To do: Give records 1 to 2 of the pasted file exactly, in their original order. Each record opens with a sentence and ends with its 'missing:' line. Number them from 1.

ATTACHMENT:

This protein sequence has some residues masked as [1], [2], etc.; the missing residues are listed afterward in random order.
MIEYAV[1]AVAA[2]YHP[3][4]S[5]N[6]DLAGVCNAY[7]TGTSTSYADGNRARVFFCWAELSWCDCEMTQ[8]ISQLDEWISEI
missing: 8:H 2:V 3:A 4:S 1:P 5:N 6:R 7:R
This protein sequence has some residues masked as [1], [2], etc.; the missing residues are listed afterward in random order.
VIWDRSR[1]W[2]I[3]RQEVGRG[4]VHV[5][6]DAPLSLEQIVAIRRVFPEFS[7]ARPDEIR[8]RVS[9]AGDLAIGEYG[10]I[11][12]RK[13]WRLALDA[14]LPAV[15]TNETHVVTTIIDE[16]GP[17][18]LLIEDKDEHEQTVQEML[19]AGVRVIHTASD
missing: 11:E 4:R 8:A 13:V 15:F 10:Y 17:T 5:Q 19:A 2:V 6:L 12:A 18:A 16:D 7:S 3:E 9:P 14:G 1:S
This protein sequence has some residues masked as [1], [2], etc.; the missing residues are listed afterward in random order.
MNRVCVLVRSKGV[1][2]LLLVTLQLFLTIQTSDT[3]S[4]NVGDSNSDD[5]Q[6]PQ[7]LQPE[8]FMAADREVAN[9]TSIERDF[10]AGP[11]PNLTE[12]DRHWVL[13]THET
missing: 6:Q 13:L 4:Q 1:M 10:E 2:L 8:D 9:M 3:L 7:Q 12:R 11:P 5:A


This protein sequence has some residues masked as [1], [2], etc.; the missing residues are listed afterward in random order.
MIEYAV[1]AVAA[2]YHP[3][4]S[5]N[6]DLAGVCNAY[7]TGTSTSYADGNRARVFFCWAELSWCDCEMTQ[8]ISQLDEWISEI
missing: 8:H 2:V 3:A 4:S 1:P 5:N 6:R 7:R
This protein sequence has some residues masked as [1], [2], etc.; the missing residues are listed afterward in random order.
VIWDRSR[1]W[2]I[3]RQEVGRG[4]VHV[5][6]DAPLSLEQIVAIRRVFPEFS[7]ARPDEIR[8]RVS[9]AGDLAIGEYG[10]I[11][12]RK[13]WRLALDA[14]LPAV[15]TNETHVVTTIIDE[16]GP[17][18]LLIEDKDEHEQTVQEML[19]AGVRVIHTASD
missing: 11:E 4:R 8:A 13:V 15:F 10:Y 17:T 5:Q 19:A 2:V 6:L 12:A 18:A 16:D 7:S 3:E 9:P 14:G 1:S